Canoe, I've only seen Air-Rides hitches on really big trucks (semis) pulling long utility trailers and travel trailers around here. Thanks, I'll check them out, but they may be overkill.

Lamar
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Old 11-12-2005, 05:23 PM   #9
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Lamar,
I tow my '75 Sovereign with a 2002 Dodge 2500 CTD. You can find longer drops for your weight distribution hitch to lower the ball height to level out the TV and trailer. They are a little salty though, I paid about $125 for mine. My AS tows almost perfectly level to the truck. I stopped using the spring bars because I thought it was giving the trailer too rough a ride. The truck does squat some, but not enough to alter the feel of the TV steering. I find no difference in TV/AS feel towing with the spring bars. It actually rides better than it did before. I still use the sway control though. Good luck.
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Old 11-12-2005, 05:41 PM   #10
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Just do the math...

Lowell -- Take note of the federal-required sticker on driver's side doorpost (or other figures in your owners' manual). Somewhere you should be able to find the weight at the rear axle for the empty truck. Figure out the weight over your rear axle (topper, hitch receiver, stuff in truck bed & tongue weight) and make sure you don't exceed your GAWR (gross axle weight restriction) for the rear axle.

Loss of emergency handling and high-cost repairs could be the consequences. Let's be careful out there...
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Old 11-12-2005, 06:22 PM   #11
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I agree with Bob. If you put 600 pounds of weight on the the hitch ball (which is a considerable distance behind the rear axle), you inevitably lift the front wheels by a force of couple of hundred pounds. This means that the steering forces available to you in an emergency are reduced, just at the time when they should be at their maximum. The load distribution bars are there to correct this, based on sound and proven engineering.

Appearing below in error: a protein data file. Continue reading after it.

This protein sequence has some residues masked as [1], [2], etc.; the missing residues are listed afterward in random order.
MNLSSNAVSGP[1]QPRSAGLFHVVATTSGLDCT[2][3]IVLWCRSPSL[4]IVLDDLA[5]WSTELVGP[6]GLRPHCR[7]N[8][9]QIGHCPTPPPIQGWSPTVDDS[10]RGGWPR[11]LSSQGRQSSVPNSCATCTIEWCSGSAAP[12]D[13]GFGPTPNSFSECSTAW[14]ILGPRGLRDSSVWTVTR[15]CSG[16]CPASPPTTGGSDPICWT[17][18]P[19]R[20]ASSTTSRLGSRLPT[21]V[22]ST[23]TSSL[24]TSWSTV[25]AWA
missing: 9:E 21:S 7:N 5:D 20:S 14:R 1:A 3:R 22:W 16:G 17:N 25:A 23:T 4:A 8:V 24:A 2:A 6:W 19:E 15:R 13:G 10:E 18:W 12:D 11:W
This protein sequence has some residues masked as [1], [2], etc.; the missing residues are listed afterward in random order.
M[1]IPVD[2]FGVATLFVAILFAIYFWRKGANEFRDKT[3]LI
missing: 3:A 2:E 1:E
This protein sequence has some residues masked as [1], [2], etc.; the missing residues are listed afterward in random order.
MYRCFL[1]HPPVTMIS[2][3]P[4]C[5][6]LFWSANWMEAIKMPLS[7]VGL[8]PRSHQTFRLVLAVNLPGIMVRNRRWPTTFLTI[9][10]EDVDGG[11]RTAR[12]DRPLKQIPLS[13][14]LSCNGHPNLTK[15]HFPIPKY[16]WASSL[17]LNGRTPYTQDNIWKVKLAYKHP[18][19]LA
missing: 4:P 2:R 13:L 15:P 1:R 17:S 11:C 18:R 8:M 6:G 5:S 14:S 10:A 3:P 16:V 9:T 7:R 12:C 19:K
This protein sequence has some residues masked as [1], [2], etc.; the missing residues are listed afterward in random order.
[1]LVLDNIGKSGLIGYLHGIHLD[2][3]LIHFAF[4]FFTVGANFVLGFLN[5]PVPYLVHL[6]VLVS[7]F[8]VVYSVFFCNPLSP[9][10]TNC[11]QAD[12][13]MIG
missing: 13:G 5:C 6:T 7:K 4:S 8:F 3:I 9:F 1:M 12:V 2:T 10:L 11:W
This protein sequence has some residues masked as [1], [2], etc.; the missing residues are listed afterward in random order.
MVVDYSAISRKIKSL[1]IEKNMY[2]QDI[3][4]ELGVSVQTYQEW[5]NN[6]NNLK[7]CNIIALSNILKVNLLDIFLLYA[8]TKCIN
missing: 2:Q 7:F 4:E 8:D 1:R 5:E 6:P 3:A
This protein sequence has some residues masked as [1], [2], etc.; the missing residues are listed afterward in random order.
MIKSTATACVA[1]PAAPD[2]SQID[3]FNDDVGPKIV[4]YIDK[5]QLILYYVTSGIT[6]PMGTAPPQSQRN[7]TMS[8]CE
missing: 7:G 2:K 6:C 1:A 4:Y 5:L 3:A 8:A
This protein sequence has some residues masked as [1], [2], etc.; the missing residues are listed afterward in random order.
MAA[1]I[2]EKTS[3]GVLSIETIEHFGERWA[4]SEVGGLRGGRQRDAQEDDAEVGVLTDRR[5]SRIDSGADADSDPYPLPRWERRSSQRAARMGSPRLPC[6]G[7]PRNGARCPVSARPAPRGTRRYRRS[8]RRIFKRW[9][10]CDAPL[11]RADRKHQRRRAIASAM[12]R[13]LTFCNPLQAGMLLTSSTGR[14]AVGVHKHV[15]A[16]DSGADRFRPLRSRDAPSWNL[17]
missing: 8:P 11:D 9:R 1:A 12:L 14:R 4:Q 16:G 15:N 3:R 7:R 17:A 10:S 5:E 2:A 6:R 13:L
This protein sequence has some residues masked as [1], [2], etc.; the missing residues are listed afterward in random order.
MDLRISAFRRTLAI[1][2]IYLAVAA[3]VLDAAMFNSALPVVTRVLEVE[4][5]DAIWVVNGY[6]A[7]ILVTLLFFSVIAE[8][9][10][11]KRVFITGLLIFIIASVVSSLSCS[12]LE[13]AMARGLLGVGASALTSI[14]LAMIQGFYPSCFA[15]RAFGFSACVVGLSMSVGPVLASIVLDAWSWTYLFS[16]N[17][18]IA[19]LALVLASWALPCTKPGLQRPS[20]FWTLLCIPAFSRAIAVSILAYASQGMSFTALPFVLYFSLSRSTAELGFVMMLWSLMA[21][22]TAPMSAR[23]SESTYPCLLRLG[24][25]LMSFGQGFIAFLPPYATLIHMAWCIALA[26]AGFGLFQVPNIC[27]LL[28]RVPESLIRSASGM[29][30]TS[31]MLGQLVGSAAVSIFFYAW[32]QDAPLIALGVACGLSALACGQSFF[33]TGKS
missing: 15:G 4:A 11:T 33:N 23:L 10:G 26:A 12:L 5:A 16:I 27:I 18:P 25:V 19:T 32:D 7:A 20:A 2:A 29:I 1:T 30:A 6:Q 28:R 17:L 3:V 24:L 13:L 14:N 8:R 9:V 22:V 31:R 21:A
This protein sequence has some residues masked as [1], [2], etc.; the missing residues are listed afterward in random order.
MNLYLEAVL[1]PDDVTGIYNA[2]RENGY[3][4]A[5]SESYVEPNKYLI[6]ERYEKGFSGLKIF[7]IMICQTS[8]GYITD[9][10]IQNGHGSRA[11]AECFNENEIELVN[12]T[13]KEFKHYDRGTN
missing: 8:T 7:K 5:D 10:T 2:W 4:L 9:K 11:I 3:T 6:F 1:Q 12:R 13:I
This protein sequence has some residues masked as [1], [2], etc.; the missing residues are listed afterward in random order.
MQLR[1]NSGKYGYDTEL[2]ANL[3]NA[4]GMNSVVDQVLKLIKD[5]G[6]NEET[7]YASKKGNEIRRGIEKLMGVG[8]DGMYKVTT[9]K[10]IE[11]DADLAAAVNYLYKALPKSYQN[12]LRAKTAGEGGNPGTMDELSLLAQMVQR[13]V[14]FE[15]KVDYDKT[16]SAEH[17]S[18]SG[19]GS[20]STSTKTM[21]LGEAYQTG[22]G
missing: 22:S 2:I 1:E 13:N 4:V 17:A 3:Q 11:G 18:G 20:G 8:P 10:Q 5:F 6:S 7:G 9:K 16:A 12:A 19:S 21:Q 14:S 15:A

Nick.
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Old 11-12-2005, 07:05 PM   #12
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I've been towing our 2000 Safari 27 with a 2005 Dodge Ram 2500 CTD. I use an Air Ride hitch which does wonders for the ride, both for the truck and for the Safari. I use a sway bar but no equalizer bars. The trailer rides level and I am not concerned about lack of weight on the front axle since the truck is very front heavy to start with due to the 1000lb Cummins (trans weight not included) under the hood.
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Old 11-12-2005, 07:07 PM   #13
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Hi, guys,

There's still one part that's confusing here. Like Terry, I think that Inland Andy advises derating to a lighter lift bar when used with a heavy duty TV. I see that it would transfer *less* weight to the front axles, but maybe that's enough to avoid the front end lightening and yet still remove 2/3's of the tongue weight from the trailer axles. The odd fact is that the rear axle can handle *all* of the toungue weight on this truck.

Hi, Lowell,

Please explain. How are getting antisway from your setup if you're not using a WD hitch? Are you using a friction link?

Thanks,

Lamar
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Old 11-12-2005, 07:27 PM   #14
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Lamar,
I have been looking at the Blue Ox Tru Center Sway control. It was orginally designed as a steering stablizer for MoHo and trucks. I like the fact it uses pistons as opposed to a friction pad that is subject to contamination by road dirt and water.

Aaron